Old Stone Butter Church - Duncan, BC
Posted by: Groundspeak Regular Member arby101ca
N 48° 46.153 W 123° 38.545
10U E 452795 N 5402000
The original mission church for the Cowichan Indians built in 1870 but abandoned in 1880 in favour of St Ann's Church. It has remained for over 100 years a haunted structure on the hill, abandoned, deconsecrated and desecrated.
Waymark Code: WM699H
Location: British Columbia, Canada
Date Posted: 04/26/2009
Published By:Groundspeak Premium Member silverquill
Views: 22

Father Peter Rondeault was a 33-year-old Quebecois who arrived in Fort Victoria in June 1858 and later set out for Cowichan with just a sack of flour, a gun and his breviary. After hiking to Brentwood Bay he paddled a canoe to Comiaken where, in the words of Father Joseph J. Cyr, nothing awaited him: “no house, no furniture, no church, and often no food.”

The young priest said his first Mass in Chief Jean Baptiste’s large house. Upon construction of a small log church, Rondeault built himself a one-room, dirt-floored log cabin, the Cowichans donating hand-split planks for its interior walls; furnishings consisted of just a bed, table and chair.

In 1870 Father Rondeauld with native helpers built the stone church on Comiaken Hill. It is known as the Butter church as he paid his helpers with funds raised from the sale of butter from his dairy herd on the mission's farm.

To his dismay, the church was only used for ten years as Bishop Demers orderd a new church be built on land with clear title. The verbal agreement authourizing the construction of the church on Indian land was not sufficient for the bishop. The stone church was abandoned an repeatedly vandalized. It developed a reputation as the haunted church among the natives. Repairs were attempted in 1922 and again in 1958 and 1980 when it was rebuilt as a cultural centre but the church rapidly reverted to the ghostly vandalized structure prominently located on Comiaken Hill.

The haunted church has a rich oral history. This was captured in 1931 with a report in "Ripley's Believe It or Not" They described "The church of no services...in which no congregation has ever gathered." According to Ripley, "the Indians will not go near (it) because all those who actually built it died mysteriously." In this case, Believe it Not. Services were held in the church for ten years, 1870 to 1880.

For a historical perspective, consider the historical time line. Vancouver Island (British Columbia) became the self governing colony in 1849 with James Douglas, the factor of Hudson's Bay Company atFort Victoria as the governor. Bishop Modeste Demers worked to establish the civilizing influence of the church on this ex-fur trading post. Bishop Demers went to Quebec to enlist the aid of priests and nuns willing to work as missionaries in the new colony on the edge of the frontier. Father Rondeauld, an Oblate priest answered the call with one other priest, two lay brothers including Brother Michaud and four Sisters of St Ann. They changed history. When they arrived back in Victoria in 1858, things had changed dramatically, Gold! The Barkerville gold rush was underway and new immigrants, rough miners, were everywhere. Father Rondeauld went to the Cowichan area and built three churches: the original log structure, the Stone Butter Church and St Ann's. The original wooden church built in 1880 was destroyed by fire in 1902 and rebuilt in 1903. Father Rondeauld died in in 1900 and never saw the final St Ann's but he is remembered and buried under the chapel at the back.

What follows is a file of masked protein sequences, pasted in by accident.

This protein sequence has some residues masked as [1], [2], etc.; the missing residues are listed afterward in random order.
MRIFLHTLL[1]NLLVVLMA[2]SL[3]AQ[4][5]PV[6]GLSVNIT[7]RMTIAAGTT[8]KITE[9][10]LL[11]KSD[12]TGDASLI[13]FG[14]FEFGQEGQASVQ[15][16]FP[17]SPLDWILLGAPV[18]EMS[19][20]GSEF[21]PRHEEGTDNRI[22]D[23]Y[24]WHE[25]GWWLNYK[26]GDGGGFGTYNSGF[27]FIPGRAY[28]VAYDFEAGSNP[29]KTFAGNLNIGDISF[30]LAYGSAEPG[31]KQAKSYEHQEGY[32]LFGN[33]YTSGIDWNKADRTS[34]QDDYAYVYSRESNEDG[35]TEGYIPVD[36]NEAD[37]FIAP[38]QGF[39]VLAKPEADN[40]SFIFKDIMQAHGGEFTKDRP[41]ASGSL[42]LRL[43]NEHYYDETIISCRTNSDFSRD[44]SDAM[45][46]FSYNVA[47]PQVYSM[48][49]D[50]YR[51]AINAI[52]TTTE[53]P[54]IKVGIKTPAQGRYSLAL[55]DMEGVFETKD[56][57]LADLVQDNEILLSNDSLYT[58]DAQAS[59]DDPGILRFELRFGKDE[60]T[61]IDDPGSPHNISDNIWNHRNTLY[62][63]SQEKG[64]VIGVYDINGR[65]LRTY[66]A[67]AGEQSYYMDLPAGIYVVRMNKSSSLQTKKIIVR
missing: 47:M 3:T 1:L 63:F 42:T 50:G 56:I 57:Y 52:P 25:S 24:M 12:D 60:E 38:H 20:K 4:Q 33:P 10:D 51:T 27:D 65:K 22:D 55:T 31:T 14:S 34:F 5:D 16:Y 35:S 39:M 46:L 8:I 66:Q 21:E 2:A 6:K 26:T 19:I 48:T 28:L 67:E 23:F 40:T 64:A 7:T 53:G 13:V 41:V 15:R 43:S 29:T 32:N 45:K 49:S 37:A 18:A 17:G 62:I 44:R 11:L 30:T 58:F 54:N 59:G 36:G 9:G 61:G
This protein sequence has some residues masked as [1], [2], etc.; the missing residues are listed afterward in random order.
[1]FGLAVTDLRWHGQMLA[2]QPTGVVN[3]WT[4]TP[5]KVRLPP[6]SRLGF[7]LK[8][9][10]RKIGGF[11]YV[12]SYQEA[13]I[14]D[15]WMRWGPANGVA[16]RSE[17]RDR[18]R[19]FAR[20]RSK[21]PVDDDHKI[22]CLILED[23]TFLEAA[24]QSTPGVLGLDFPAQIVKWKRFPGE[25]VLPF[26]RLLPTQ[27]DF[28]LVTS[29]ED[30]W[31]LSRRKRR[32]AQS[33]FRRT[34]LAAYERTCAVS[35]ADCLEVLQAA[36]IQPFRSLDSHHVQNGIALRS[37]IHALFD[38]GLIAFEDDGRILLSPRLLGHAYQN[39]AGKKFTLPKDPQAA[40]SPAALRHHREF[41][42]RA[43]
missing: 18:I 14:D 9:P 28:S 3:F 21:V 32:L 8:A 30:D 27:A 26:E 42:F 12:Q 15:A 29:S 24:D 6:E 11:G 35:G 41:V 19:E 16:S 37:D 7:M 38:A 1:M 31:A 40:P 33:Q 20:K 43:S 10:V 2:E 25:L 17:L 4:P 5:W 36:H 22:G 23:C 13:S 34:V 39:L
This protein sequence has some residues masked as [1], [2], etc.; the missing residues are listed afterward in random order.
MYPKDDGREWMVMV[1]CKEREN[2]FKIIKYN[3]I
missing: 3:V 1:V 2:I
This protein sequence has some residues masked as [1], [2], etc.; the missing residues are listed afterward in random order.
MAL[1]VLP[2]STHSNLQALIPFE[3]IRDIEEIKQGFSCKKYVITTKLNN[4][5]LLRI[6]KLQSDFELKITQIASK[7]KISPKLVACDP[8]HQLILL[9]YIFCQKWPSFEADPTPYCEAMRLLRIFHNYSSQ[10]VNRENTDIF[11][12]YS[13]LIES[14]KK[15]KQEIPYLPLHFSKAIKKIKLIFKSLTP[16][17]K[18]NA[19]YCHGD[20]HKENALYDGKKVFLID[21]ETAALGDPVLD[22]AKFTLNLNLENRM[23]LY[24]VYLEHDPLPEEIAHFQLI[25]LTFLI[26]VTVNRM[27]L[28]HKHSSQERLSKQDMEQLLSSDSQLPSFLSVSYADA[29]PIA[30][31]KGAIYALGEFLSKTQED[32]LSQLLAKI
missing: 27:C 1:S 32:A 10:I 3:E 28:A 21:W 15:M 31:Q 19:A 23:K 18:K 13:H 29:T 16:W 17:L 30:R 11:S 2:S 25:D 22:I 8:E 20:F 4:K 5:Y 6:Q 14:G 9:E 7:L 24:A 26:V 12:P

The Sisters of St Ann built in 1859 St Ann's Academy in Victoria, a convent and school for girls. See waymark WM67BO for the history. The sisters also built Providence House near St Ann's Church, Duncan in 1864. It remained a school for girls, many Cowichan natives for 100 years.

Brother Michaud who also came from Quebec in 1858 with Bishop Demers built St Andrew's Church as a classic Quebecois church as the cathedral for the diocese. This became St Ann's Chapel in 1871.

This handful of religious people have left there mark as they civilized the transition of British Columbia from a fur trading post to a self governing colony to a province in the Dominion of Canada. These waymarks trace this micro-history. From the small details on the accomplishments of individual people, we can better appreciate historical change than affects our destiny.

Date the Church was built, dedicated or cornerstone laid: 06/06/1870

Age of Church building determined by?: Other reliable source

If denomination of Church is not part of the name, please provide it here: Roman Catholic

If Church is open to the public, please indicate hours: From: 12:00 AM To: 12:00 AM

Indicate the time that the primary worship service is held. List only one: 12:00 AM

Street address of Church:
Comiaken Hill
Tzouhalem Road
Duncan, BC Canada
V9L 5L6

Primary website for Church or Historic Church Building: [Web Link]

Secondary Website for Church or Historic Church Building: [Web Link]

If Church holds a weekly worship service and "all are welcome", please give the day of the week: Not listed

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